East meets West: A comparative tale of two e-commerce giants placing big bets on the cloud

Alibaba Cloud, AWS focus on build-outs of global footprints via infrastructure investments in 5G and expansion of data center and edge locations

While the growth of the two globally dispersed e-commerce giants Alibaba and Amazon is largely fueled by retail, both businesses have showed marked dedication to the growth of their respective cloud empires, focusing on infrastructure to fuel global expansion and investment in augmenting their respective portfolios. The investment in cloud is evident as the backbone driving each business as they compete on the global stage to become leaders in digital transformation (DT).

Alibaba Group’s aforementioned profit margins, fueled by its B2B operating model, have enabled a hefty investment of $28 billion dedicated to the cloud business. As the world was gripped by the initial effects of the COVID-19 pandemic back in April, the parent company announced the allocation of the sum, which stands as a massive proclamation of the company’s dedication to cloud and related technologies as the core drivers toward the enablement of DT. The sweeping investment, coupled with new leadership and an expanding partnership strategy, solidifies Alibaba’s intent to position its cloud business as a viable contender against AWS, especially in APAC. Alibaba is clearly placing a large majority of its bets on cloud and the future of DT, as the investment equates to 40% of its total 2019 revenue and is 5.7x the revenue of Alibaba Cloud.

The investment will have a profound impact on Alibaba Cloud’s ability to execute on strategies around DT, infrastructure build-out and R&D, and came at a time when the world could not have been in more need of capabilities such as increased bandwidth and enterprise and SME support. The focus in the medium term is a multifaceted push to gain scale globally, attract new customers and expand wallet share with existing customers, and much of this growth will be propelled by the expansion of Alibaba Cloud’s infrastructure backbone with the build-out of data centers and investment in 5G across EMEA and APAC.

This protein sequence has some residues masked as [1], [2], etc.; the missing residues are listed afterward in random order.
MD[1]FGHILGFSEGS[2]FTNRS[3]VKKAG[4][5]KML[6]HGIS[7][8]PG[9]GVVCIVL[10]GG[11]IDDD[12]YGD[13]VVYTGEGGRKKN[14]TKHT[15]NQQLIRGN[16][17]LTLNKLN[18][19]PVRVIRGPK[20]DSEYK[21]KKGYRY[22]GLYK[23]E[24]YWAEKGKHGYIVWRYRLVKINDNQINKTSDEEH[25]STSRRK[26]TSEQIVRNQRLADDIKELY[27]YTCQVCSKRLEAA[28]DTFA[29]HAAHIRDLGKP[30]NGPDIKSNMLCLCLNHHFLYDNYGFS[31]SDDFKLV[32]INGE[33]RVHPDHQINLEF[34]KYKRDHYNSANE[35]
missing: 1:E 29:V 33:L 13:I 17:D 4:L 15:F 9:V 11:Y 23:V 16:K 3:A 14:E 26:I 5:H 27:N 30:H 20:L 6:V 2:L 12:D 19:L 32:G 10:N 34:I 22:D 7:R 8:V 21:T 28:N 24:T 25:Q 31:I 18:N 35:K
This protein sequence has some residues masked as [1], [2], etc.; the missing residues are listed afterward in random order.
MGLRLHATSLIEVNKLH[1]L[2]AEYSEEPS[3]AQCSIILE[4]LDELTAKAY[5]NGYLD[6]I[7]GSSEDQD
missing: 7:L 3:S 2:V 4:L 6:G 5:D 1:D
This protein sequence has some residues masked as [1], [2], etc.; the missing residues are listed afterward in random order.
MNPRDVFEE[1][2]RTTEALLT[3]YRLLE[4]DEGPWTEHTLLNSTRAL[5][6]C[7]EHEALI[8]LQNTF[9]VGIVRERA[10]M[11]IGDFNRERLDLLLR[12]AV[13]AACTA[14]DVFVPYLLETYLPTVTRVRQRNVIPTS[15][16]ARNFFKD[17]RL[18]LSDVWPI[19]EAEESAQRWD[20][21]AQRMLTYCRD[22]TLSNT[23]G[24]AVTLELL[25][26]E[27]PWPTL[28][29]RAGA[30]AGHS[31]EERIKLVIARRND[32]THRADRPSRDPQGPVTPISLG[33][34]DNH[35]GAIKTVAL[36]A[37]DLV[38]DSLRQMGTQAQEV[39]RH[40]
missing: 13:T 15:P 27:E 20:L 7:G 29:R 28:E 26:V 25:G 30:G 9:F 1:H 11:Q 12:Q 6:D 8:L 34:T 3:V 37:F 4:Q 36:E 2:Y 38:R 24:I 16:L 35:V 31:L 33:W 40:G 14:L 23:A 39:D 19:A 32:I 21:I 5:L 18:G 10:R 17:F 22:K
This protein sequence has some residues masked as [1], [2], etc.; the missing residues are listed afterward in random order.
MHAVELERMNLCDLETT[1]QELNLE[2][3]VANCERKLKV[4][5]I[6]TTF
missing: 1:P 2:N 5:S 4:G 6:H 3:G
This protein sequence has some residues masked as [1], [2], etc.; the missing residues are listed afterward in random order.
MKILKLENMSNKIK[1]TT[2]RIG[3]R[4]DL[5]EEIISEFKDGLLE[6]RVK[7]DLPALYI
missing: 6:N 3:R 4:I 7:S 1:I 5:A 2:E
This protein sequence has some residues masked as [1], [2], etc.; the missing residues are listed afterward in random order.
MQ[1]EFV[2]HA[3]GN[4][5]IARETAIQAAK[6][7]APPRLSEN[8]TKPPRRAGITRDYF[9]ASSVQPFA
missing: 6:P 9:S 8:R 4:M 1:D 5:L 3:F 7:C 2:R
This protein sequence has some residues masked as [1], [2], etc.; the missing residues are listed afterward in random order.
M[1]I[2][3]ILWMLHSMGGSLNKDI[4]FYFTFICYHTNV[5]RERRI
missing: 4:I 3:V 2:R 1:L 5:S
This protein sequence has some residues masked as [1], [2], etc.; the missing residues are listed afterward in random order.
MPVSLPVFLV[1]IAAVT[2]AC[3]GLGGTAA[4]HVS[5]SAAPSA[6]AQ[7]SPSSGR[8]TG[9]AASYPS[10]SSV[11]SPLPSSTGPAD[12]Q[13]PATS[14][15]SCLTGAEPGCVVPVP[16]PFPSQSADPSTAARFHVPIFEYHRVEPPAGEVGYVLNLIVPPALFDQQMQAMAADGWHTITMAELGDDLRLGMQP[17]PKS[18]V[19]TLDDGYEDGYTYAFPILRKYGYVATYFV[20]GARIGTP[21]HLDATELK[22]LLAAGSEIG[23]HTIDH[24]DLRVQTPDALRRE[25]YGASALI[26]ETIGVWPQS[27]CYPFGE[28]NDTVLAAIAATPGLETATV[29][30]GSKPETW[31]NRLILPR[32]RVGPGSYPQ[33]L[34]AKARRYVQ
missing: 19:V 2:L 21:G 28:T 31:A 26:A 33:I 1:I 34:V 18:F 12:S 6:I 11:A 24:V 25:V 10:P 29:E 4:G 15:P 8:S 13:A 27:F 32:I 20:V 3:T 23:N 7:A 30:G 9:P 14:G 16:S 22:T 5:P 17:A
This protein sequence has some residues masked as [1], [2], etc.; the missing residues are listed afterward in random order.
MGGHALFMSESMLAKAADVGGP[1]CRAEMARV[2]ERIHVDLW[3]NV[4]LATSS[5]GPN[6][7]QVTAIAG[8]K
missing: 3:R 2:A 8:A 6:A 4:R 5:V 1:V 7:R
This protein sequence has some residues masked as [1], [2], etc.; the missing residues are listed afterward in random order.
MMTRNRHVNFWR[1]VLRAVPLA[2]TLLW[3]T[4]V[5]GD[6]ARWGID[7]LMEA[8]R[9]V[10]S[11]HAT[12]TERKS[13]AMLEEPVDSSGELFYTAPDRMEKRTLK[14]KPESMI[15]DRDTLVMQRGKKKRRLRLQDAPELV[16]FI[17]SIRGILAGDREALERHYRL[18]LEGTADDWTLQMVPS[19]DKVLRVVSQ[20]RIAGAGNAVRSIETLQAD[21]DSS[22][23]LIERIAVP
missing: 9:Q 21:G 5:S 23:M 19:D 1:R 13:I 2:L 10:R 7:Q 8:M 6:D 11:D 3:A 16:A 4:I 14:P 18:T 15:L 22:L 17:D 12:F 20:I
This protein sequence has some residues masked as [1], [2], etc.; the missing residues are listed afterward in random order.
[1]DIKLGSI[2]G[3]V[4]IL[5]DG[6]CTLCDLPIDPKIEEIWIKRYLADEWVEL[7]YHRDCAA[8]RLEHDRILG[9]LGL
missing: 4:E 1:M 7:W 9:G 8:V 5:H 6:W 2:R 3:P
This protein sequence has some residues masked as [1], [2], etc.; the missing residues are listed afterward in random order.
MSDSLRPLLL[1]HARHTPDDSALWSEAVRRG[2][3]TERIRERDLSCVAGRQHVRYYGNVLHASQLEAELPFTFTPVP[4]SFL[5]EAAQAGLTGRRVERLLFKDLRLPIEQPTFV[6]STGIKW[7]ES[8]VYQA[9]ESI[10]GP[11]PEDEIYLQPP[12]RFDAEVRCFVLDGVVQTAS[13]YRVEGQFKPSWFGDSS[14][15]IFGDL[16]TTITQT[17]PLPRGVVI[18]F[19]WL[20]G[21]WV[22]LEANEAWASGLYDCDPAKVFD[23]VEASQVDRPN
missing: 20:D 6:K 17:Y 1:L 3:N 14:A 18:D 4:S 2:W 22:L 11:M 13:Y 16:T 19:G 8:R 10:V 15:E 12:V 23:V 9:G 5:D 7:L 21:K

Since solidifying its dominance in China and garnering competitive positioning on the global stage, Alibaba has been frequently referred to as the “Amazon of China.” Both companies have anchored their businesses as e-commerce platforms and have demonstrated parallel growth trajectories, becoming mainstays in the lives and businesses of customers globally. The uniqueness of their respective journeys, which have been significantly shaped by their foundations as e-commerce giants, does not overshadow the companies’ similar strategies. Over time, Alibaba and Amazon have evolved rapidly into diversified companies with a distinct focus on technology and digital transformation. While the companies are in different phases of their growth, in terms of size and global footprint, and have different operating models, the investments in and focus on their respective cloud businesses to drive growth are evident when comparing their evolutions and forward-looking growth strategies.